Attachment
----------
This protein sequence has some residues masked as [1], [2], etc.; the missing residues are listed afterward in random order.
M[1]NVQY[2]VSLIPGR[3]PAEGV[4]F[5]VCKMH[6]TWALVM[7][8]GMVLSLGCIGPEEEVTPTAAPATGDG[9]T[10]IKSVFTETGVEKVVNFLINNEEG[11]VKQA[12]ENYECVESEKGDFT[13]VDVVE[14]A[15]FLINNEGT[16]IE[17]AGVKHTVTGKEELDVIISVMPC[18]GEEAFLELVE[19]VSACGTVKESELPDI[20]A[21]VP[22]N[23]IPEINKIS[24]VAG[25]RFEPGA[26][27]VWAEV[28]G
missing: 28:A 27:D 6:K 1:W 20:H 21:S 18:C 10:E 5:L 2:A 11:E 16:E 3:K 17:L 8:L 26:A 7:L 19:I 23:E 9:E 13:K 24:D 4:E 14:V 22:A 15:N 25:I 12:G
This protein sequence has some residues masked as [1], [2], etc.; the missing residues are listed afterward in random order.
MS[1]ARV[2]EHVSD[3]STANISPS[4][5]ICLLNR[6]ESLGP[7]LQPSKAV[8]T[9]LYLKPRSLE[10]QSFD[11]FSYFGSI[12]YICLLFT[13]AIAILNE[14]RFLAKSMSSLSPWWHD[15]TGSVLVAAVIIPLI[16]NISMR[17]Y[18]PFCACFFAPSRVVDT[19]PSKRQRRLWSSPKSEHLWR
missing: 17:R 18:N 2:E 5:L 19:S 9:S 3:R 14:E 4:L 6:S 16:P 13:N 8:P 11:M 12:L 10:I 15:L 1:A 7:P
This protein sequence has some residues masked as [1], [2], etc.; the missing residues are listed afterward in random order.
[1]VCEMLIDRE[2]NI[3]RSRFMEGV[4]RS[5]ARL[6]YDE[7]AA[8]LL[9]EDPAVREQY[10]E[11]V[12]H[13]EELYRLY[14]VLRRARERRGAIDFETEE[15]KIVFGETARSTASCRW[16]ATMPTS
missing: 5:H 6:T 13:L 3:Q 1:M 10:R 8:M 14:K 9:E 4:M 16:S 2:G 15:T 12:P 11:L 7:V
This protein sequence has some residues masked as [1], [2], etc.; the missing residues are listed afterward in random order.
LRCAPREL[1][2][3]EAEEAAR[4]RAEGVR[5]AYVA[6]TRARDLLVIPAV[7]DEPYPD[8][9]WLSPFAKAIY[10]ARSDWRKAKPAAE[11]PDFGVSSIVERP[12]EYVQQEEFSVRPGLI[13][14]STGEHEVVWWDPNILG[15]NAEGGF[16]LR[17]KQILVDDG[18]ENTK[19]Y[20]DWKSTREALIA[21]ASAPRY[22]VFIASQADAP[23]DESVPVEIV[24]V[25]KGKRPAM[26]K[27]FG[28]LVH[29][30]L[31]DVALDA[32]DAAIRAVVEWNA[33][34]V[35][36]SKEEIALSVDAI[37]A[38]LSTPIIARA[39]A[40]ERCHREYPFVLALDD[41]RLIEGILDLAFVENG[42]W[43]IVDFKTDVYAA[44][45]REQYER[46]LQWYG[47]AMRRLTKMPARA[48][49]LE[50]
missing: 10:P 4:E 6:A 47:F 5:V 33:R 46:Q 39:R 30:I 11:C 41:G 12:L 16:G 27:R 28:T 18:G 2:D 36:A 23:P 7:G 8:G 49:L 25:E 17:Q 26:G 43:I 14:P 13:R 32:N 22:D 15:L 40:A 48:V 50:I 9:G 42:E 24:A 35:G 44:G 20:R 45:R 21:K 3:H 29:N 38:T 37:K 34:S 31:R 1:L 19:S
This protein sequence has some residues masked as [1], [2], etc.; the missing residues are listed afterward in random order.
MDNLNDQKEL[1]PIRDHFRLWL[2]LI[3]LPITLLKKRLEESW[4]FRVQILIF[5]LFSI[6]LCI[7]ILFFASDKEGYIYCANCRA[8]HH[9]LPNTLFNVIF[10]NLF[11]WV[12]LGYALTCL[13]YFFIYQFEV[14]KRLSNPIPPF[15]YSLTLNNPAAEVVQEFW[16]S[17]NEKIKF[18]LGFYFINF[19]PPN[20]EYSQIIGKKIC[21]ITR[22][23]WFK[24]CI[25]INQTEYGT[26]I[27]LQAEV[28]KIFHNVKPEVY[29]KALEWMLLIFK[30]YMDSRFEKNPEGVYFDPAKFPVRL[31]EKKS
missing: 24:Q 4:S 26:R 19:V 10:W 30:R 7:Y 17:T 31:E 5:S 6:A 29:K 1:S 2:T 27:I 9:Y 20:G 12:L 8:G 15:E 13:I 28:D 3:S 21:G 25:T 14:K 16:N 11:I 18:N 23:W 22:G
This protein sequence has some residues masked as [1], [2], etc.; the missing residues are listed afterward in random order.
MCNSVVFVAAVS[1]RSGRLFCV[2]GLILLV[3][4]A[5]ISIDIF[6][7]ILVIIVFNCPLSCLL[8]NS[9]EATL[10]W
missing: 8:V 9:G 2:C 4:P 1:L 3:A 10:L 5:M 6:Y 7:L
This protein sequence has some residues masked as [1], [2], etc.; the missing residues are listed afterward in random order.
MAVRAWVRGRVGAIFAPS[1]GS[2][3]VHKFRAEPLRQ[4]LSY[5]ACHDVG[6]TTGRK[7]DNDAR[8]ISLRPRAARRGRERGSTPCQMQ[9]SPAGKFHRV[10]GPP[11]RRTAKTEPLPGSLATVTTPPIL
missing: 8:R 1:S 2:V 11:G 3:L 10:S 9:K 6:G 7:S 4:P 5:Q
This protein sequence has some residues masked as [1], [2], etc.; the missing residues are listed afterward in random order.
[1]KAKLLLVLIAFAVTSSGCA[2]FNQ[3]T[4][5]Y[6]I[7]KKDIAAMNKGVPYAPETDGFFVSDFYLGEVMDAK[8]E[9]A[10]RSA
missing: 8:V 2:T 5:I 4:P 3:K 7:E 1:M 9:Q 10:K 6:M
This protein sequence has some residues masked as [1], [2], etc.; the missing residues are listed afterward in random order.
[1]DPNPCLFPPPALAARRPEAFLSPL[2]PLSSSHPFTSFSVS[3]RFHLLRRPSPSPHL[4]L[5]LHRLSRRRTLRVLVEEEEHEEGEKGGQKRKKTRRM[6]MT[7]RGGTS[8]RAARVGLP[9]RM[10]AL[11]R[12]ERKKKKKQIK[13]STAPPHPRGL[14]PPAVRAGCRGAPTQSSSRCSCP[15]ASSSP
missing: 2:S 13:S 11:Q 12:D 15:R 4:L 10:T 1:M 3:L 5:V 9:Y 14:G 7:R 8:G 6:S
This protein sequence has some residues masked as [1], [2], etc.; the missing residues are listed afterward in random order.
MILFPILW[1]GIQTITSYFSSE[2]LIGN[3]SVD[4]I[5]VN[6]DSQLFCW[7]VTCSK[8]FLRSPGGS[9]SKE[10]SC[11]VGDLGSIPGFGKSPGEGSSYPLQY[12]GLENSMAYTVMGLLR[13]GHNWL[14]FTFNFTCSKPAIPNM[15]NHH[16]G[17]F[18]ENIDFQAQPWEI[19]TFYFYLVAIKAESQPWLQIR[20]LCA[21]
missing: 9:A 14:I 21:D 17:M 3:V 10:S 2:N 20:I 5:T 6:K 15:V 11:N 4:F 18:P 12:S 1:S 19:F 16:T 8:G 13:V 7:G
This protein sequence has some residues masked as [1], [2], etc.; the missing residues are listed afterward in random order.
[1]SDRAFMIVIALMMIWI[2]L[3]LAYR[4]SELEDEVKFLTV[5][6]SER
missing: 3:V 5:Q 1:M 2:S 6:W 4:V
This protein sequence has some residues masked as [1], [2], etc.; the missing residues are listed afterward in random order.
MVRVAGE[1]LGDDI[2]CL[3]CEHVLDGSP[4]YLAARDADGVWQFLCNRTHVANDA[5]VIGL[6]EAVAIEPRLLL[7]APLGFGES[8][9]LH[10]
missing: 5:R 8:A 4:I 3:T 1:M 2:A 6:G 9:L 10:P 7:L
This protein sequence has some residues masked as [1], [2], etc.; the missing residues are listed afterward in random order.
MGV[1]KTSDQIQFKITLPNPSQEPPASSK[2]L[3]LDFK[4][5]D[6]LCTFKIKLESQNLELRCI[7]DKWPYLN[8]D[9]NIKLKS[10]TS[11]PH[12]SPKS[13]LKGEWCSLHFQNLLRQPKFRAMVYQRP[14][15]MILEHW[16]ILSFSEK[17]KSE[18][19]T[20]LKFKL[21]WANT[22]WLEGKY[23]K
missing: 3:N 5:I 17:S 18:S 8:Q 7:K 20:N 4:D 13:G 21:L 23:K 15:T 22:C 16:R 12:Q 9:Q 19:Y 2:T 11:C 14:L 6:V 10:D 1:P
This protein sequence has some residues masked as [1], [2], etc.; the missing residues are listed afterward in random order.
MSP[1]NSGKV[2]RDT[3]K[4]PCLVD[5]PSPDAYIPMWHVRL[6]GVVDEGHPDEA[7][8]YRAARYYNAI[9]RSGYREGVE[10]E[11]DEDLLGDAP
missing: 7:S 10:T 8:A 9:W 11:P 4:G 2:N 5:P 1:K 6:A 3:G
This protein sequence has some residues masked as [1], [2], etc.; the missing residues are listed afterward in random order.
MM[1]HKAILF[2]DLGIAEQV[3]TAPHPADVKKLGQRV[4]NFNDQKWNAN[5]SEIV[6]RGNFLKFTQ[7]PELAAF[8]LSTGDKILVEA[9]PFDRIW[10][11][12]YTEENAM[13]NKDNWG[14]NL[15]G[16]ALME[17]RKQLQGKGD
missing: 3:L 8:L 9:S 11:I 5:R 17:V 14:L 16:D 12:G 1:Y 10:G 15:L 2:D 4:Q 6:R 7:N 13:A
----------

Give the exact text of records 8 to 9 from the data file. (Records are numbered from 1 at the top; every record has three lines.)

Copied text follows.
This protein sequence has some residues masked as [1], [2], etc.; the missing residues are listed afterward in random order.
[1]KAKLLLVLIAFAVTSSGCA[2]FNQ[3]T[4][5]Y[6]I[7]KKDIAAMNKGVPYAPETDGFFVSDFYLGEVMDAK[8]E[9]A[10]RSA
missing: 8:V 2:T 5:I 4:P 3:K 7:E 1:M 9:Q 10:K 6:M
This protein sequence has some residues masked as [1], [2], etc.; the missing residues are listed afterward in random order.
[1]DPNPCLFPPPALAARRPEAFLSPL[2]PLSSSHPFTSFSVS[3]RFHLLRRPSPSPHL[4]L[5]LHRLSRRRTLRVLVEEEEHEEGEKGGQKRKKTRRM[6]MT[7]RGGTS[8]RAARVGLP[9]RM[10]AL[11]R[12]ERKKKKKQIK[13]STAPPHPRGL[14]PPAVRAGCRGAPTQSSSRCSCP[15]ASSSP
missing: 2:S 13:S 11:Q 12:D 15:R 4:L 10:T 1:M 3:L 5:V 9:Y 14:G 7:R 8:G 6:S